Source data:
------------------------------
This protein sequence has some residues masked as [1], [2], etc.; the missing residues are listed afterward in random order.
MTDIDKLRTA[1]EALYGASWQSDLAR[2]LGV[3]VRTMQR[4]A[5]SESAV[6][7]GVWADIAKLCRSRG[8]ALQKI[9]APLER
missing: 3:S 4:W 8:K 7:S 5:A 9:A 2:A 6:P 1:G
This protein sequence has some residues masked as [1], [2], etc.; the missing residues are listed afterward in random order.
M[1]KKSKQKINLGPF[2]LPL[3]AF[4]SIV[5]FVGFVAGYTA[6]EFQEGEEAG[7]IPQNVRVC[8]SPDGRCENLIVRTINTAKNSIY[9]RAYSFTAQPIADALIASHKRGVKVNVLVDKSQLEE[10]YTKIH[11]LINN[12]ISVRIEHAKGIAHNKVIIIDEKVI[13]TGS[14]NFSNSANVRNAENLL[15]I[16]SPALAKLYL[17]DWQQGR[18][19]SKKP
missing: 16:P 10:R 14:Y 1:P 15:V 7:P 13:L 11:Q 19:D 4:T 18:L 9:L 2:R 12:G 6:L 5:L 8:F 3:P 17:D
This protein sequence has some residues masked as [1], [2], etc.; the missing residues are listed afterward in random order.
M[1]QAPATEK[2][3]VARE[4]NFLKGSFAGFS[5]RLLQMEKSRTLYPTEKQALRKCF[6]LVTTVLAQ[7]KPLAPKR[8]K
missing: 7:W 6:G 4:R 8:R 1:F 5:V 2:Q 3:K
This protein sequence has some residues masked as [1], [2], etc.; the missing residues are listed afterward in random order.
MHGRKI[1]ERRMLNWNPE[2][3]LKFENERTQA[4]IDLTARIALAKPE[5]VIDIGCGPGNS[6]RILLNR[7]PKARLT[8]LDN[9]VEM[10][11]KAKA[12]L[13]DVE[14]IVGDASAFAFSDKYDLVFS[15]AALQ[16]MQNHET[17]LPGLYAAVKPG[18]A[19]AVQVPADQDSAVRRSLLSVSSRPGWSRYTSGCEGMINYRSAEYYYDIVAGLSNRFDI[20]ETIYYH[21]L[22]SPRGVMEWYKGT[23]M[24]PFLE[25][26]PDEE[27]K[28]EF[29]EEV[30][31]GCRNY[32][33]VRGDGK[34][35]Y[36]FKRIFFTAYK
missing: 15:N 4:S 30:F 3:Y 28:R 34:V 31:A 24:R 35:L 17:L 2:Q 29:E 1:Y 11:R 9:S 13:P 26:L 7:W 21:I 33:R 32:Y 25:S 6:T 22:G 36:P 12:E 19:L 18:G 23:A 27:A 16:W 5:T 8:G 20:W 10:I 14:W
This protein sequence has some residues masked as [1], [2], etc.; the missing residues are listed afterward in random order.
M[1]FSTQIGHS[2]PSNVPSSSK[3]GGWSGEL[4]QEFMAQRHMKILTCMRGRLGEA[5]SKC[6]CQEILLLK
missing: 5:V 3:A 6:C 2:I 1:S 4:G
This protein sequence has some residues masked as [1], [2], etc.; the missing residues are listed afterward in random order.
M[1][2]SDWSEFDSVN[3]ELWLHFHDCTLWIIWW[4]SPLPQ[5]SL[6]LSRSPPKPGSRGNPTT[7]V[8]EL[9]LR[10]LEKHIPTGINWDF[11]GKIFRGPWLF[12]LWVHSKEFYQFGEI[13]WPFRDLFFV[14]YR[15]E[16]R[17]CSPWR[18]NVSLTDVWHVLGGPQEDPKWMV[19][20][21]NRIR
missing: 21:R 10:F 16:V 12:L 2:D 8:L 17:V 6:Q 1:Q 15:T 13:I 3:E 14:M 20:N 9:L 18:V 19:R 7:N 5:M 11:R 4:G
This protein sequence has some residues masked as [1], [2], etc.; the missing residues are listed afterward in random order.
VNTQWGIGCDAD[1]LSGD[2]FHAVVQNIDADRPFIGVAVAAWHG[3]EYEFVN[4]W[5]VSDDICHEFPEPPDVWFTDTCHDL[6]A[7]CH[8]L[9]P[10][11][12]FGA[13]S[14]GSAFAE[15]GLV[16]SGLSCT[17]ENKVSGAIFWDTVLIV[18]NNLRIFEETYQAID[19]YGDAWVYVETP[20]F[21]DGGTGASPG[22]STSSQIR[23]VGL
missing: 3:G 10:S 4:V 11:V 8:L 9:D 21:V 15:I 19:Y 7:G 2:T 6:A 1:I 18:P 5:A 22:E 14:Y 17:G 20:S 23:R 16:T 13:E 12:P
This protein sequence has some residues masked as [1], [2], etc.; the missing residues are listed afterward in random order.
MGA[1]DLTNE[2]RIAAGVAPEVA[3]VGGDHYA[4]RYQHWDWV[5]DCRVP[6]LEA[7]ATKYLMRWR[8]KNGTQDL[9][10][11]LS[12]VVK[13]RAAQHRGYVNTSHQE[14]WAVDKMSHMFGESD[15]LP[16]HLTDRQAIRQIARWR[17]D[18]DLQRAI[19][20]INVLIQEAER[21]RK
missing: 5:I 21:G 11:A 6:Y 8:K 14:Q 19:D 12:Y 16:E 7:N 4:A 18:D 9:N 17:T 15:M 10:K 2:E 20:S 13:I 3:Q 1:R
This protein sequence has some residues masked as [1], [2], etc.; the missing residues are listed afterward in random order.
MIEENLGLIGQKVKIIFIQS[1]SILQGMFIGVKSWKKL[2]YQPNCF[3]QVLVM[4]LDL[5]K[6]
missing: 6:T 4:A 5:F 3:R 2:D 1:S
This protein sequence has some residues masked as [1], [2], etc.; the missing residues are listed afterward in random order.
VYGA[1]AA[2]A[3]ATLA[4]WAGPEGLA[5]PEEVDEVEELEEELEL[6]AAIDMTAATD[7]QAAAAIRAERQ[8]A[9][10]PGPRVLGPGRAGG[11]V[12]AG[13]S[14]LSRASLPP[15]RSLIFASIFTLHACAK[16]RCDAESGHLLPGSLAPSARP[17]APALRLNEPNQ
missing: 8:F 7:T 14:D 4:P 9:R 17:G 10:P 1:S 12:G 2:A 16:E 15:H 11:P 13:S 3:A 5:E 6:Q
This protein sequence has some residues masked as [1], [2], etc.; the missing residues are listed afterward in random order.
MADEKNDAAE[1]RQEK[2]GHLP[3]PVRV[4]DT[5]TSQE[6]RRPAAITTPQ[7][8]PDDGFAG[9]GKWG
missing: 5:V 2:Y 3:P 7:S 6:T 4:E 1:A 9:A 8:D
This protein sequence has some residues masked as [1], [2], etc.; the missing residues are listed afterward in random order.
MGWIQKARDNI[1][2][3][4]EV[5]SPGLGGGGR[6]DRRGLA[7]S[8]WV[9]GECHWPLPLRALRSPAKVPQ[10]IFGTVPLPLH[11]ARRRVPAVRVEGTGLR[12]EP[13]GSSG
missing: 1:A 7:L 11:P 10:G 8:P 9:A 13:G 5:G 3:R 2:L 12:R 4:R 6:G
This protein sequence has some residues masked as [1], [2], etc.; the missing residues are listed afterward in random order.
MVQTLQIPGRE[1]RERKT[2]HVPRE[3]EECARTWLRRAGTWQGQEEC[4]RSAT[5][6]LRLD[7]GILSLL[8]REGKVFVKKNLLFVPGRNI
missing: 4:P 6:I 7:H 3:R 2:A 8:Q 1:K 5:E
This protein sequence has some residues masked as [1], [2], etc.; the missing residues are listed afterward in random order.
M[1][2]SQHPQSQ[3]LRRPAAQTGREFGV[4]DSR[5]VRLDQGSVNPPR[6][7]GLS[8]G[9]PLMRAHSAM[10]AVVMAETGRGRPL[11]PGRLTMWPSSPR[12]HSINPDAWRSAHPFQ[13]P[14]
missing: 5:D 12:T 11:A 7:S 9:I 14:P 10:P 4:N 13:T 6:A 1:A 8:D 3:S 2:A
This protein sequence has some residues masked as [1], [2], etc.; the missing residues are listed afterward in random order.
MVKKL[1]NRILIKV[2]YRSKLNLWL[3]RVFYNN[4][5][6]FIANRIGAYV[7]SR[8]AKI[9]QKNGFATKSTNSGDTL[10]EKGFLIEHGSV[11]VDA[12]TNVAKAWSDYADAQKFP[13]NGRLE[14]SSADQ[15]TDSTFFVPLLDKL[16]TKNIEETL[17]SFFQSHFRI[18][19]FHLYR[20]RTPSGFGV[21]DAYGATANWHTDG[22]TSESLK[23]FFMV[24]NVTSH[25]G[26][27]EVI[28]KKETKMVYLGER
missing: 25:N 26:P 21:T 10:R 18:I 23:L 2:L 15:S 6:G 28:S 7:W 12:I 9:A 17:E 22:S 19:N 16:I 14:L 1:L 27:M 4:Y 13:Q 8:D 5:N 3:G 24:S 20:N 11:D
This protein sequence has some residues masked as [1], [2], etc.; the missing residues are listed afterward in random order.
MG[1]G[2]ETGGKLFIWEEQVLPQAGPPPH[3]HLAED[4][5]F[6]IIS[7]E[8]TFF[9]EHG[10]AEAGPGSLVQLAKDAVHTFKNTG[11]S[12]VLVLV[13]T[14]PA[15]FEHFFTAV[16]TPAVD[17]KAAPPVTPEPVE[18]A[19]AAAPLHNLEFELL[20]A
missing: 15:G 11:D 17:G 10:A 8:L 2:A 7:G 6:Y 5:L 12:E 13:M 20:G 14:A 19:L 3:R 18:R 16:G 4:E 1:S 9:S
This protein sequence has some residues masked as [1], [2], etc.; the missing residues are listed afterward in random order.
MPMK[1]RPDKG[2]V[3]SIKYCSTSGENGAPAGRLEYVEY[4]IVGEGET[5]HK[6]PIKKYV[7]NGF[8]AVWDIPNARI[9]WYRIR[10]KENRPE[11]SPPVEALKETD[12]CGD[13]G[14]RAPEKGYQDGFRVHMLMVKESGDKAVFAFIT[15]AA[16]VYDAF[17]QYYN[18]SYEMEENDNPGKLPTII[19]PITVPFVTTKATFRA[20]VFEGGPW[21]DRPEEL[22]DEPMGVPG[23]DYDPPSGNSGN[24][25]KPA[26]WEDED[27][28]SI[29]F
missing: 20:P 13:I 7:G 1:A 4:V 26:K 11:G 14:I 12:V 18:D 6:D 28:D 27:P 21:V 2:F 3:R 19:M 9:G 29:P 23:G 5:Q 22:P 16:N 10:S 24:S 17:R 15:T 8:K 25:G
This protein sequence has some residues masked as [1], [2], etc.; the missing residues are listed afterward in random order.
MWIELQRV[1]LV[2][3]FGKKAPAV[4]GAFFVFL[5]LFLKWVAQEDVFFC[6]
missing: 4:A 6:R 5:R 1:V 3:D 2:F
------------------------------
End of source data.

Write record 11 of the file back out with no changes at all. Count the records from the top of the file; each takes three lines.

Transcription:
This protein sequence has some residues masked as [1], [2], etc.; the missing residues are listed afterward in random order.
MADEKNDAAE[1]RQEK[2]GHLP[3]PVRV[4]DT[5]TSQE[6]RRPAAITTPQ[7][8]PDDGFAG[9]GKWG
missing: 5:V 2:Y 3:P 7:S 6:T 4:E 1:A 9:A 8:D